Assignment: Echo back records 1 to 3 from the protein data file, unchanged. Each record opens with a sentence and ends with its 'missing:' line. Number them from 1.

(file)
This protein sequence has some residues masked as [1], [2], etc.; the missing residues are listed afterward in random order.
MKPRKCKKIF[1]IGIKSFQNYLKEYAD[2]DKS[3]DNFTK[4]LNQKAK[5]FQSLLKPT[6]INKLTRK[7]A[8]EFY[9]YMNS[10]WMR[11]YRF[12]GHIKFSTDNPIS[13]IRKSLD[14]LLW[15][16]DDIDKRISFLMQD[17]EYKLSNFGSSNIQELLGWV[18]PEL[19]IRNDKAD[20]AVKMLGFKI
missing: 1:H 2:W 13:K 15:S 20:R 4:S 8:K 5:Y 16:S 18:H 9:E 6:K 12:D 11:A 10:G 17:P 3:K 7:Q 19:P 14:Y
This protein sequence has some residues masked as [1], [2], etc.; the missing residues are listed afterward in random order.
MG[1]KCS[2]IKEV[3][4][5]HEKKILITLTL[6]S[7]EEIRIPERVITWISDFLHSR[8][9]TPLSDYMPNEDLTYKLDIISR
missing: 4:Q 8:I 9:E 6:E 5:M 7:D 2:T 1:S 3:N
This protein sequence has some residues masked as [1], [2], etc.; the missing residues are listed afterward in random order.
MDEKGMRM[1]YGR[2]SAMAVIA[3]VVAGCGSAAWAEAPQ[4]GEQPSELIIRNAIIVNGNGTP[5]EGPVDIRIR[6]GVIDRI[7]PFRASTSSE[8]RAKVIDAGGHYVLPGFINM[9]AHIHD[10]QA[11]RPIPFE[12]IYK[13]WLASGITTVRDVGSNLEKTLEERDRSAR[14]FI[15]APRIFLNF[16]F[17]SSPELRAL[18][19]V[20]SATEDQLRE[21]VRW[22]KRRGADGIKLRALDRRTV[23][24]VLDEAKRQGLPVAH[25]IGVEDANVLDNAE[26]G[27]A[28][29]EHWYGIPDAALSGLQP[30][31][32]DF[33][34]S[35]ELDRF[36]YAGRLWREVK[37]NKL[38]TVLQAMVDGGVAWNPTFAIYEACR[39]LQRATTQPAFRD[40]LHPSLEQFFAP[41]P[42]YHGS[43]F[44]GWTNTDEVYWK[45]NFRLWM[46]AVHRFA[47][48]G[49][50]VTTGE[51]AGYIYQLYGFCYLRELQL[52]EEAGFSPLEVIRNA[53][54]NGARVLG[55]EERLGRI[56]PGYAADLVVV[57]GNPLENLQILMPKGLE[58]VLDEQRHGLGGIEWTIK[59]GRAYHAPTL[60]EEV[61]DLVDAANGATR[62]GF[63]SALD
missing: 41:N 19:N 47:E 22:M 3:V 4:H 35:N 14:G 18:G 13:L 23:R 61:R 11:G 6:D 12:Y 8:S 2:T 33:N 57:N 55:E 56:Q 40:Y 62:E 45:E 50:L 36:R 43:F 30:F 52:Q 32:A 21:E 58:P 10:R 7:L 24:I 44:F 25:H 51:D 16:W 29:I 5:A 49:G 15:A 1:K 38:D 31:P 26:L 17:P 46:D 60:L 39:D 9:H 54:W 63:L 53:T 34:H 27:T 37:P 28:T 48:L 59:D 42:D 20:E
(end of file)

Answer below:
This protein sequence has some residues masked as [1], [2], etc.; the missing residues are listed afterward in random order.
MKPRKCKKIF[1]IGIKSFQNYLKEYAD[2]DKS[3]DNFTK[4]LNQKAK[5]FQSLLKPT[6]INKLTRK[7]A[8]EFY[9]YMNS[10]WMR[11]YRF[12]GHIKFSTDNPIS[13]IRKSLD[14]LLW[15][16]DDIDKRISFLMQD[17]EYKLSNFGSSNIQELLGWV[18]PEL[19]IRNDKAD[20]AVKMLGFKI
missing: 1:H 2:W 13:K 15:S 20:R 4:S 8:K 5:Y 16:S 18:H 9:E 6:K 12:D 11:A 10:G 17:P 3:K 7:Q 19:P 14:Y
This protein sequence has some residues masked as [1], [2], etc.; the missing residues are listed afterward in random order.
MG[1]KCS[2]IKEV[3][4][5]HEKKILITLTL[6]S[7]EEIRIPERVITWISDFLHSR[8][9]TPLSDYMPNEDLTYKLDIISR
missing: 4:Q 8:I 9:E 6:E 5:M 7:D 2:T 1:S 3:N
This protein sequence has some residues masked as [1], [2], etc.; the missing residues are listed afterward in random order.
MDEKGMRM[1]YGR[2]SAMAVIA[3]VVAGCGSAAWAEAPQ[4]GEQPSELIIRNAIIVNGNGTP[5]EGPVDIRIR[6]GVIDRI[7]PFRASTSSE[8]RAKVIDAGGHYVLPGFINM[9]AHIHD[10]QA[11]RPIPFE[12]IYK[13]WLASGITTVRDVGSNLEKTLEERDRSAR[14]FI[15]APRIFLNF[16]F[17]SSPELRAL[18][19]V[20]SATEDQLRE[21]VRW[22]KRRGADGIKLRALDRRTV[23][24]VLDEAKRQGLPVAH[25]IGVEDANVLDNAE[26]G[27]A[28][29]EHWYGIPDAALSGLQP[30][31][32]DF[33][34]S[35]ELDRF[36]YAGRLWREVK[37]NKL[38]TVLQAMVDGGVAWNPTFAIYEACR[39]LQRATTQPAFRD[40]LHPSLEQFFAP[41]P[42]YHGS[43]F[44]GWTNTDEVYWK[45]NFRLWM[46]AVHRFA[47][48]G[49][50]VTTGE[51]AGYIYQLYGFCYLRELQL[52]EEAGFSPLEVIRNA[53][54]NGARVLG[55]EERLGRI[56]PGYAADLVVV[57]GNPLENLQILMPKGLE[58]VLDEQRHGLGGIEWTIK[59]GRAYHAPTL[60]EEV[61]DLVDAANGATR[62]GF[63]SALD
missing: 41:N 19:N 47:E 22:M 3:V 4:H 35:N 14:G 18:G 13:L 23:R 61:R 11:G 6:D 12:Y 8:S 2:T 33:N 57:N 55:E 56:Q 40:Y 62:E 45:E 50:L 36:R 43:F 30:F 52:Q 32:A 21:E 58:P 10:R 7:L 24:I 44:F 25:H 51:D 16:W 29:I 5:A 49:G 15:A 1:K 38:D 31:P 26:L 17:P 46:D 60:L 39:D 9:H 54:W 63:L 53:T 34:H 27:T 37:P 28:T 48:L 59:D 42:D 20:E